“Before you lie to me, you should probably know something. It ain’t really my place to tell, but my mom won’t care. She’d tell you herself if she thought’d it help.”

“Tell me what?”

Dale looks away. “The first one sent roses. The second, peonies. The last one, daisies. Mom don’t much care for flowers anymore unless they come from her garden and even then, it ain’t never one of them three. Not just flowers, but all gifts. You know how we celebrate her birthdays? Luke and I take her to the beach. But never gifts. Never.”

The knowing look mixed with pain in his eyes makes my heart clench. I never wanted to be a victim. After what happened to my mom, I promised myself I’d make sure nothing like that ever happened to me. I’d told myself for four years, if I allowed it, it’d hurt less, take Winston’s power out of it— because that’s what he’d really wanted from me. I know that now.

But I was naïve to ever think I wouldn’t lose a piece of myself every time.

“You don’t have to say nothing, ’cause that’s not the point. I just want you to be prepared because my brother’s not stupid, Miss D. I’m telling you all this because if I figured it out, he will too if he hasn’t already. And when he does, you’re gonna be the one talking him off the ledge.”

“I’m back! I ran as fast as I can. The vending machine on this side of the school only had soda, the water was out, so I had to go to the cafeteria.” Belle’s soft voice babbles a mile a minute and her nervous energy is a reprieve to the heaviness of my emotions.

I take the bottle from her. “Thank you.”

“No problem, Miss DeLower. And I found the owner of those flowers. Miss Puckett loves her some pink roses. Says they’re her favorite.”

Students like Dale and Belle remind me everyday why I love teaching high school. “That’s very kind of you. Hey, I’m fine now guys, really. I can wait a half hour by myself, besides I’ve got a stack of essays to grade.”

I direct my words at Belle, but I’m talking to myself for all the attention she’s giving me. Either Dale is oblivious to the way she studies him from behind her thick frames or he’s being polite, but something that’s clearly obvious to me— I’m pretty much all but forgotten.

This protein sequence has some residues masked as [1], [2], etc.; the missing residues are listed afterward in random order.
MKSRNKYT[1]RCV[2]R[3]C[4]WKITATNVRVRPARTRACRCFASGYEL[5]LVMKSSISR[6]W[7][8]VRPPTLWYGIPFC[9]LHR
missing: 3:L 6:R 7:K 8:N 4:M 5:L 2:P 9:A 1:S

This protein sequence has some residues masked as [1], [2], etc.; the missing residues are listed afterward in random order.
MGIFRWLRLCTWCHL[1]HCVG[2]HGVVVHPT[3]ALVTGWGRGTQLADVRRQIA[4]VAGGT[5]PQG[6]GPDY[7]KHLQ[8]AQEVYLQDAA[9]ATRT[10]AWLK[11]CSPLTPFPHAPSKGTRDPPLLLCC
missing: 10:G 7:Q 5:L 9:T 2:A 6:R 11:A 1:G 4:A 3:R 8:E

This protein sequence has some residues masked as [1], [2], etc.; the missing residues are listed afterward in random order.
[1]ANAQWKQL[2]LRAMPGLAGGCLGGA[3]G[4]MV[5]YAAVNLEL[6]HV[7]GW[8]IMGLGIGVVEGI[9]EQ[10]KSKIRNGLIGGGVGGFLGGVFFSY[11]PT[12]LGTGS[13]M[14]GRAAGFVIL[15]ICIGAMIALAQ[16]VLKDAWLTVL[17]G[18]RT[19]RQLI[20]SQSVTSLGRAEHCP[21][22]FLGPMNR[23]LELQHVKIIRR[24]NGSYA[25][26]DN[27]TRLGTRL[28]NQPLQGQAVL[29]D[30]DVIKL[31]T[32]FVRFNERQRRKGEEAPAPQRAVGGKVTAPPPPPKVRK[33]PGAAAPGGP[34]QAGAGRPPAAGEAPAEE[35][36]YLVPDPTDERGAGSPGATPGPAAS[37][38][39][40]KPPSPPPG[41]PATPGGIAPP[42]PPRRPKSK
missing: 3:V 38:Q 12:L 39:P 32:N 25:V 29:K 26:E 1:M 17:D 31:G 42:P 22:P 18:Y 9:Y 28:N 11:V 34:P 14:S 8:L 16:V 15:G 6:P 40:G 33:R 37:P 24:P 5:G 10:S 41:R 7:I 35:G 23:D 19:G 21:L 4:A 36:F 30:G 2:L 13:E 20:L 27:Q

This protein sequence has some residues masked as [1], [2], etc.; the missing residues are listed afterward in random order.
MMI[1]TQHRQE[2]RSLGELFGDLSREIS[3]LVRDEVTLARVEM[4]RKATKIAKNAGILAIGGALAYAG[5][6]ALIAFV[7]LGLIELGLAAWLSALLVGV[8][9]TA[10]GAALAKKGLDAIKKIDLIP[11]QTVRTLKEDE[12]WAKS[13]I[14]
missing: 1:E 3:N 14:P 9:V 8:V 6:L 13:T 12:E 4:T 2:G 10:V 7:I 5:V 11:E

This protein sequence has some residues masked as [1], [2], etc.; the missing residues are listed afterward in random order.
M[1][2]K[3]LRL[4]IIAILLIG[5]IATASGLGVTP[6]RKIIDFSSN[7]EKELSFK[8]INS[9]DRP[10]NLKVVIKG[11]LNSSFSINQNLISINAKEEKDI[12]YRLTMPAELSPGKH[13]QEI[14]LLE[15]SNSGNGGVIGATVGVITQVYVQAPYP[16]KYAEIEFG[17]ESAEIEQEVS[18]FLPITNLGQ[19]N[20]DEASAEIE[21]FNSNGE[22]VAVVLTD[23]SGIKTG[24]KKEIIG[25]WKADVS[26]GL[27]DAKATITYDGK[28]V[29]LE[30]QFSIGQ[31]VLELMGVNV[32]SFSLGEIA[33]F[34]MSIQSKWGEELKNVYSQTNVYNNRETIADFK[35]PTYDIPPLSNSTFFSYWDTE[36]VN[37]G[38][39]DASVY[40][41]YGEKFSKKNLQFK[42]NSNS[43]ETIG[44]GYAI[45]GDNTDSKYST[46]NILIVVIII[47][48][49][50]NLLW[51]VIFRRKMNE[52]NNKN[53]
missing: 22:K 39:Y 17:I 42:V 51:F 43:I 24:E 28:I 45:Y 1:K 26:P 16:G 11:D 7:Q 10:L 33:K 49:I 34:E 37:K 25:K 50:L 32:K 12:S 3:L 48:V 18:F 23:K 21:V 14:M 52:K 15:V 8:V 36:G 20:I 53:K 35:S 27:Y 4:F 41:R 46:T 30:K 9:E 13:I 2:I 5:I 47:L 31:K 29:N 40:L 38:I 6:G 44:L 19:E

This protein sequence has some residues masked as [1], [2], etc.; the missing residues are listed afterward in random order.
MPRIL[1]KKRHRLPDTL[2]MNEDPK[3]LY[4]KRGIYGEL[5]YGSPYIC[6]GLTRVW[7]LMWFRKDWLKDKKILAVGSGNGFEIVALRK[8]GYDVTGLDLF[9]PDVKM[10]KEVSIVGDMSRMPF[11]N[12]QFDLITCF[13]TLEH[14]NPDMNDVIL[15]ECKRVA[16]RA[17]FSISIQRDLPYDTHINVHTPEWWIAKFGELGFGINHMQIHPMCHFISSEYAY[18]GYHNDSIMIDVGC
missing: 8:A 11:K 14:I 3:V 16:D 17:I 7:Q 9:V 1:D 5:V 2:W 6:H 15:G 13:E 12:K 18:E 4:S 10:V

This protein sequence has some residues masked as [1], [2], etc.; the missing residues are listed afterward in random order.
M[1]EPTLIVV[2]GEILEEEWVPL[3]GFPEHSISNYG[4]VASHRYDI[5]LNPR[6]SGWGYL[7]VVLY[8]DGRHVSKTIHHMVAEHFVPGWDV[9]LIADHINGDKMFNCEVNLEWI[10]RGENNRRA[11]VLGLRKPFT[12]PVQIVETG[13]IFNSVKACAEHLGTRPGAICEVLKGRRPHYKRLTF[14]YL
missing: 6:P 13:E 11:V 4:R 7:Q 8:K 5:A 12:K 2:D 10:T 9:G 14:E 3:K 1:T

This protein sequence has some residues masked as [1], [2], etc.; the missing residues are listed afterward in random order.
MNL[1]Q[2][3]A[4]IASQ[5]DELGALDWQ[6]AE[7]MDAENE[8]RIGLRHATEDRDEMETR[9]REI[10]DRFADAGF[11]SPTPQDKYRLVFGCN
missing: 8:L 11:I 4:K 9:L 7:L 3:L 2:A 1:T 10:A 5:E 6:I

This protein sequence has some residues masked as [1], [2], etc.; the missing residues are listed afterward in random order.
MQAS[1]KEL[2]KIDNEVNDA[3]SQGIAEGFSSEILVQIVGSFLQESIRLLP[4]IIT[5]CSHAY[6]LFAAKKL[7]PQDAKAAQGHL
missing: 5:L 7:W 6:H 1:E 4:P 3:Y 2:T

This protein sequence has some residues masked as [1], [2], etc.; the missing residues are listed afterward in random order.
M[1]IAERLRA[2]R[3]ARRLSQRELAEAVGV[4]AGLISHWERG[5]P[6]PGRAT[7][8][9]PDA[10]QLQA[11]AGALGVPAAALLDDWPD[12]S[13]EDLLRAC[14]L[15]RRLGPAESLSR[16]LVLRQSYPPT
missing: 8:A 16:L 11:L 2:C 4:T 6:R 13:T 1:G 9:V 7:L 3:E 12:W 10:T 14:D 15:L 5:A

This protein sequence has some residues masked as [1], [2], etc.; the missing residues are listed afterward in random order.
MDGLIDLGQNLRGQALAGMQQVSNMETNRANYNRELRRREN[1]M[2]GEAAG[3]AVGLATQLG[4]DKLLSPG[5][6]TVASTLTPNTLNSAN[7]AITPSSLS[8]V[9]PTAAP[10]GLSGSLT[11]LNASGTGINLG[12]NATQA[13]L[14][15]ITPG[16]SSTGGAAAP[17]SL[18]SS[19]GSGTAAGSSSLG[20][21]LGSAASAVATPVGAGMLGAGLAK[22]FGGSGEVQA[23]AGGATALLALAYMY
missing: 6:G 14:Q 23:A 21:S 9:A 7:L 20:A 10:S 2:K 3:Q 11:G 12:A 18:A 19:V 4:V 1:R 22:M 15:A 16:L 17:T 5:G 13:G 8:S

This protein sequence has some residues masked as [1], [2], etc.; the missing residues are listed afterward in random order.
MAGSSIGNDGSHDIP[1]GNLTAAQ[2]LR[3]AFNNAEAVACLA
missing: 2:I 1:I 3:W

“Hey, Belle… I only have seven students in my English Additions class. Dale’s the only essay without a peer reviewer. I was just going to do it myself, but since you work in the writing lab and assist freshman classes, a student would be preferable. Do you have the time?”

Dale looks from his cell phone to her and I’d laugh at the way she practically melts under his gaze, but I don’t want to embarrass her.

She looks up from her feet to me and swallows. “I think I can make that work.”

“Good. Peer interviews are due next week. Now if you’ll excuse me, I’m going to pretend I didn’t just have a breakdown in front of my students.”

Belle winces, but Dale’s expression is stoic as ever. “We’ll take it to the grave. Right, Belle?”

“Right,” she agrees.

I hand Belle’s cellphone to her and point to the door. “Dismissed,” I murmur.

But I toss a wink her way as she steps out of the door behind Dale and her furious pink color darkens.

She doesn’t know it, but her kindness and Dale’s confession have done more for my resolve in a half hour than any therapy session has, my whole life.

It’s time for me to take my life back from the man who stole it.

It’s time the world to know who Sergeant Winston Drake really is. It’s too late to change my past, but I can prevent it from happening to someone else.

I’m getting my freedom back, even if I have to fight dirty for it.